Henry IV, Part II

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Last Updated on May 7, 2015, by eNotes Editorial. Word Count: 476

Following the royal victory at Shrewsbury, there remain two determined opposing forces under the leadership of the Earl of Northumberland and the Archbishop of York, respectively. Prince John cleverly, if ruthlessly, brings the latter’s forces to bay before they can unite with Northumberland’s, and the realm is secured.

Meanwhile the...

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Following the royal victory at Shrewsbury, there remain two determined opposing forces under the leadership of the Earl of Northumberland and the Archbishop of York, respectively. Prince John cleverly, if ruthlessly, brings the latter’s forces to bay before they can unite with Northumberland’s, and the realm is secured.

Meanwhile the king’s concern over the moral character of young Henry continues, as the heir still consorts with the pleasure-loving Falstaff and his tavern friends. Contrary to the expectations of father and brothers, however, Prince Henry demonstrates, immediately upon the old king’s death, the determination to govern prudently and wisely.

The carrying out of his vow, seemingly made in jest in Part 1, to banish Falstaff, is the most controversial action of this play. Set against Falstaff’s great comic vitality, the new king seems cold and ungenerous, but Shakespeare establishes that Falstaff’s main motive is not good-natured fun but the hope of future royal favors, and young Henry must reject the claims of a man so cowardly, self-indulgent, and irresponsible.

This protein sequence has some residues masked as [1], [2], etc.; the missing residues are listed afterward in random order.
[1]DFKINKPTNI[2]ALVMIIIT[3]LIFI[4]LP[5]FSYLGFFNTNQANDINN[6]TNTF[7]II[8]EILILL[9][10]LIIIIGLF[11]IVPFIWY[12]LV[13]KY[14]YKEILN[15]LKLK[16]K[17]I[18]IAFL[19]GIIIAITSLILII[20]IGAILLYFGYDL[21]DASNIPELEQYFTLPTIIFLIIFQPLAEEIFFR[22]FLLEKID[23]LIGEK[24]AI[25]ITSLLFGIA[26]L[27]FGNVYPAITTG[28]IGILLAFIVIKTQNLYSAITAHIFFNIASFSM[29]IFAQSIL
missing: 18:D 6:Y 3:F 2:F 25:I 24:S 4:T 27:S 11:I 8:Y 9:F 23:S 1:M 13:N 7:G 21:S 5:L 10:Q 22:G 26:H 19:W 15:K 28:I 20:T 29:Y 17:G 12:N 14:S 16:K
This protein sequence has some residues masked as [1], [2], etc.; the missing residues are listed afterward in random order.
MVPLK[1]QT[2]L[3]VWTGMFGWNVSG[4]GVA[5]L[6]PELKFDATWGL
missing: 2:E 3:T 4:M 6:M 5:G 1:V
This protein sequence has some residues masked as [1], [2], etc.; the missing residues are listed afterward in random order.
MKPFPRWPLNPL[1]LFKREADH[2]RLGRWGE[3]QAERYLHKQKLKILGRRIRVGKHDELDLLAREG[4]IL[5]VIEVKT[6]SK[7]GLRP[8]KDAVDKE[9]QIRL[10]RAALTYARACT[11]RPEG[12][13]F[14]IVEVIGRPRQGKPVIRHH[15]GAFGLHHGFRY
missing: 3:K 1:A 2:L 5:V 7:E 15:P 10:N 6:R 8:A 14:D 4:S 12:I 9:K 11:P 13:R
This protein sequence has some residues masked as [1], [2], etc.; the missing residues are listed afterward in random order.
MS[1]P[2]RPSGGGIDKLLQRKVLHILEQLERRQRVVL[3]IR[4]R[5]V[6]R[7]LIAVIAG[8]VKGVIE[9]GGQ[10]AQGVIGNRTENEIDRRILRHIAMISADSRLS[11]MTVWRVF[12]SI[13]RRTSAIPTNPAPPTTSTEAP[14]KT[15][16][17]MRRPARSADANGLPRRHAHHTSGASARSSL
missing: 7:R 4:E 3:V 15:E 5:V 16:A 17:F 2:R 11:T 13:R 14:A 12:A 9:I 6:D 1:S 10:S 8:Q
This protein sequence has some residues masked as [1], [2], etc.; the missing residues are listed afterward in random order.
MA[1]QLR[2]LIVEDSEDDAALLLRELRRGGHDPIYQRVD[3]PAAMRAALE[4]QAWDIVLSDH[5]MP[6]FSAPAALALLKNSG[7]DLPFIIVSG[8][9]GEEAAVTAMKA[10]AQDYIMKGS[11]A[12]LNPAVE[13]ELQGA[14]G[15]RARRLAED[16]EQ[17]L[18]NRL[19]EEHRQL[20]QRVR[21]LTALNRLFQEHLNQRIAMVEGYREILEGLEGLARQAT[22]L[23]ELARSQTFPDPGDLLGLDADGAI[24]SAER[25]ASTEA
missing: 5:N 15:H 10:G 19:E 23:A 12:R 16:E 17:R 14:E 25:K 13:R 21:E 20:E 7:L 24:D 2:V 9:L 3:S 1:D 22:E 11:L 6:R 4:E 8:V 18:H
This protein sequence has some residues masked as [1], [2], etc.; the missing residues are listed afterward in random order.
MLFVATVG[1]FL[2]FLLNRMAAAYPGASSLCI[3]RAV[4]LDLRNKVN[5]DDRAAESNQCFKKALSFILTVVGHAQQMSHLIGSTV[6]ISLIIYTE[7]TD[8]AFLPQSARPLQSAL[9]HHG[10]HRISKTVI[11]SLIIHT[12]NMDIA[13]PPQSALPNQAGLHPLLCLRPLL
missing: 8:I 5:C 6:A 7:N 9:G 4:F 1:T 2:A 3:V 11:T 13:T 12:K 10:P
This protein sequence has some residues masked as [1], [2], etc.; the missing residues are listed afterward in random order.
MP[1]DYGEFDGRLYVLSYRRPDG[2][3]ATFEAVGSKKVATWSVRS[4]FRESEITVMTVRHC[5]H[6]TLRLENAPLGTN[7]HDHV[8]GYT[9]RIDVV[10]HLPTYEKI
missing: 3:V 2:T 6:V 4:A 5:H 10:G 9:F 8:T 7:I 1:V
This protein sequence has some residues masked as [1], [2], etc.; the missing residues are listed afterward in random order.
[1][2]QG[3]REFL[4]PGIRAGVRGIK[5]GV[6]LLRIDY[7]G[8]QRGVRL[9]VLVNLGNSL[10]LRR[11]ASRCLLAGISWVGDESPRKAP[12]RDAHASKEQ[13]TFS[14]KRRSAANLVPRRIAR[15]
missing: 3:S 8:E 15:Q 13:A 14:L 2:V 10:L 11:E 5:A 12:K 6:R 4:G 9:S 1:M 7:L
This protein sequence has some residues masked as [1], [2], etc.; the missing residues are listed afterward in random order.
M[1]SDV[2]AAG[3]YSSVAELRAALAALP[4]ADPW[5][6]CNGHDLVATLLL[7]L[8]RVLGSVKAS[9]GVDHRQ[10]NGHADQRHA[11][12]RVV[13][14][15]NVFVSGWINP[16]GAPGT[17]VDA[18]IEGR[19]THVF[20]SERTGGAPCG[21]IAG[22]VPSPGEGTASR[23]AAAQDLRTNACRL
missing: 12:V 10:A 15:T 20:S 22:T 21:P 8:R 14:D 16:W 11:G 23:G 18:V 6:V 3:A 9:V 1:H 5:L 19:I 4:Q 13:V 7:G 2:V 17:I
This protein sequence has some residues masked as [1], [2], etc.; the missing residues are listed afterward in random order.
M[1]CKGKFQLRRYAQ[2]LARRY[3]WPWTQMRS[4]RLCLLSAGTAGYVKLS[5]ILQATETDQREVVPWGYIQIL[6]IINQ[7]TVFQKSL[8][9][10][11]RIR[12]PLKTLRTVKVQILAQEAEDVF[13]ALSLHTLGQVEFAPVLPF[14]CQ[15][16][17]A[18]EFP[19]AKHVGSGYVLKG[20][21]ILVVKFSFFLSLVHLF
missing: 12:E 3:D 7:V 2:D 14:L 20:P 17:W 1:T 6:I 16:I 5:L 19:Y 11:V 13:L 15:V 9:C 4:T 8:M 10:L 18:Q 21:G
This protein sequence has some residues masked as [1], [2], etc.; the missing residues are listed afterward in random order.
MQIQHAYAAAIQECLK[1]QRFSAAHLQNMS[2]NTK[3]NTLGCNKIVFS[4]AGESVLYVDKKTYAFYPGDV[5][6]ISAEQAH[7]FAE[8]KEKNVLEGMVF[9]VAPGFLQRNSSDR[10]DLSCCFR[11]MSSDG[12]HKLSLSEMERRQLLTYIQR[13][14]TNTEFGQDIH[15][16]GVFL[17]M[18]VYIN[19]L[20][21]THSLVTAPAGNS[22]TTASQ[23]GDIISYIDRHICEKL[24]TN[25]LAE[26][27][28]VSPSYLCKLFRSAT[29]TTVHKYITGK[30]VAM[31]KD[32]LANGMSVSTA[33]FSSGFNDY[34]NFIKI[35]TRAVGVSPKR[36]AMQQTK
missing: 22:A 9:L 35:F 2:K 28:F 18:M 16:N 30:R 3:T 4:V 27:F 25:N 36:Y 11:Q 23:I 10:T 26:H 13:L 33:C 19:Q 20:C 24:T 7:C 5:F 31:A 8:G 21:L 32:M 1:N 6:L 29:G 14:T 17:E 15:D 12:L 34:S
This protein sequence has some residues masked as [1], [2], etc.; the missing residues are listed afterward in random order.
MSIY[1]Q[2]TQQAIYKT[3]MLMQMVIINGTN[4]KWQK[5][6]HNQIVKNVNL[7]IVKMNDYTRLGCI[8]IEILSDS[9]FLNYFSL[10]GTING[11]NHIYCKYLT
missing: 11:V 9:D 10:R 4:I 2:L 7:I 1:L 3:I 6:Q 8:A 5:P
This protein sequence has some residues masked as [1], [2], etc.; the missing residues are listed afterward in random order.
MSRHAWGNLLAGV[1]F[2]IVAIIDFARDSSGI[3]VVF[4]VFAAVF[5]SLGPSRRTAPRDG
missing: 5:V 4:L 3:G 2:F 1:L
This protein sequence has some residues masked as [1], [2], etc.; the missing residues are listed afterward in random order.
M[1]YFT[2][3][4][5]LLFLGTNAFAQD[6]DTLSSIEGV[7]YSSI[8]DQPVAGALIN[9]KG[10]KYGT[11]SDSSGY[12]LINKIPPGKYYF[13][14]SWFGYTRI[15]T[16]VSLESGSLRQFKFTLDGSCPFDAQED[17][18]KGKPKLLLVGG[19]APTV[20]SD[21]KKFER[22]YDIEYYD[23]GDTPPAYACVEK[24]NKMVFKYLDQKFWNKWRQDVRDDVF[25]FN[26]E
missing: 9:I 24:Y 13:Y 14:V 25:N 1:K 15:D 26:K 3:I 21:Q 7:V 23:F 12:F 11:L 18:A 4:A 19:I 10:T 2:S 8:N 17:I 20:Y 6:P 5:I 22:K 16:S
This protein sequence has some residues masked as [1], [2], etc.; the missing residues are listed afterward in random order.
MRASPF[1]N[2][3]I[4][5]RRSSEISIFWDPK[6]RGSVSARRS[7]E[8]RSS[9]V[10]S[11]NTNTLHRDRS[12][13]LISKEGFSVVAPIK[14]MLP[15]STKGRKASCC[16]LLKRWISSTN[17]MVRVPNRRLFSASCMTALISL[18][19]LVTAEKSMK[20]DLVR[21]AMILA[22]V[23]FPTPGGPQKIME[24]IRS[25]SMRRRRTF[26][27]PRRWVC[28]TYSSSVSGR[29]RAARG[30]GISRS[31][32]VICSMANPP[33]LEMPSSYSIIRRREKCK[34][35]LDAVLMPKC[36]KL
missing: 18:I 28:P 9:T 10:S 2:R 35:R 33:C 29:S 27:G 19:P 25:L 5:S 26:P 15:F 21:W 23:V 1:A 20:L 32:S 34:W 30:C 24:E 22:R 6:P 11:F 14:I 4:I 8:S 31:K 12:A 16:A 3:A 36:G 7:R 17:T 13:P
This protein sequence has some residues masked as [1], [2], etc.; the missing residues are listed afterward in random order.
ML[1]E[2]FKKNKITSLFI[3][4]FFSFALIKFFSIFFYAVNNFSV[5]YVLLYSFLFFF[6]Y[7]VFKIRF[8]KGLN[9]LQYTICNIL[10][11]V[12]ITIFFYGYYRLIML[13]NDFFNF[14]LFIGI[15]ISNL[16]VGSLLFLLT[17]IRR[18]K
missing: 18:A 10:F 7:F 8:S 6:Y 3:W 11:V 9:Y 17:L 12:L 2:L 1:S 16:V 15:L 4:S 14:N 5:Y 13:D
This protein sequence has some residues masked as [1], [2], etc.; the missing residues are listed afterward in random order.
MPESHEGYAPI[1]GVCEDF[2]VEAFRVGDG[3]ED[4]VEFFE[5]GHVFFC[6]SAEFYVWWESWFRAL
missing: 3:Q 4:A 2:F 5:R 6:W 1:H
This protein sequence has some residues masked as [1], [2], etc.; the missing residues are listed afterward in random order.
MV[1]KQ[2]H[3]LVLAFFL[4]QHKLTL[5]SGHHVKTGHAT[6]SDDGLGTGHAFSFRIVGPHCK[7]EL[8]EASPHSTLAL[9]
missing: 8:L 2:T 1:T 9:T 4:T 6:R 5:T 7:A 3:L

The terms of banishment are relatively mild: Falstaff must not approach within ten miles of court, the king guarantees him a pension, and he can expect advancement if he reforms. Falstaff, as might be expected, will never reform, and Shakespeare transfers him next to THE MERRY WIVES OF WINDSOR, a comedy where he can entertain without corrupting the kingdom in the process.

The play focuses on civil leadership and filial duty. Both require the eventual displacement of the father, and after experiencing the undisciplined life, young Henry must also reject the man who parodied his father in Part 1. High among the duties of leadership is justice, a theme that both comic and sober scenes progressively elucidate.

Bibliography:

Ornstein, Robert. A Kingdom for a Stage. Cambridge, Mass.: Harvard University Press, 1972. In a critical study that includes all of Shakespeare’s history plays, Ornstein devotes a chapter to Henry IV, Part II. He describes Hal’s development and his rejection of Falstaff.

Pearlman, Elihu. William Shakespeare: The History Plays. Boston: Twayne, 1992. A valuable scholarly overview of the histories. The chapter on Henry IV, Part II is divided into numerous brief analyses of characters and themes.

Porter, Joseph A. The Drama of Speech Acts. Berkeley: University of California Press, 1979. Analyzes speech and oratory in the second tetralogy. A chapter on Henry IV, Part II explores the contrasts between Falstaff’s speech and Hal’s.

Tillyard, E. M. W. Shakespeare’s History Plays. London: Chatto & Windus, 1944. Strong on historical interpretation, Tillyard’s study explores the important themes of the second tetralogy. Traces the growth and development of Hal’s character.

Traversi, Derek Antona. Shakespeare: From “Richard II” to “Henry V.” Stanford, Calif.: Stanford University Press. A close reading of the second tetralogy includes a chapter on Henry IV, Part II that emphasizes character development and style.

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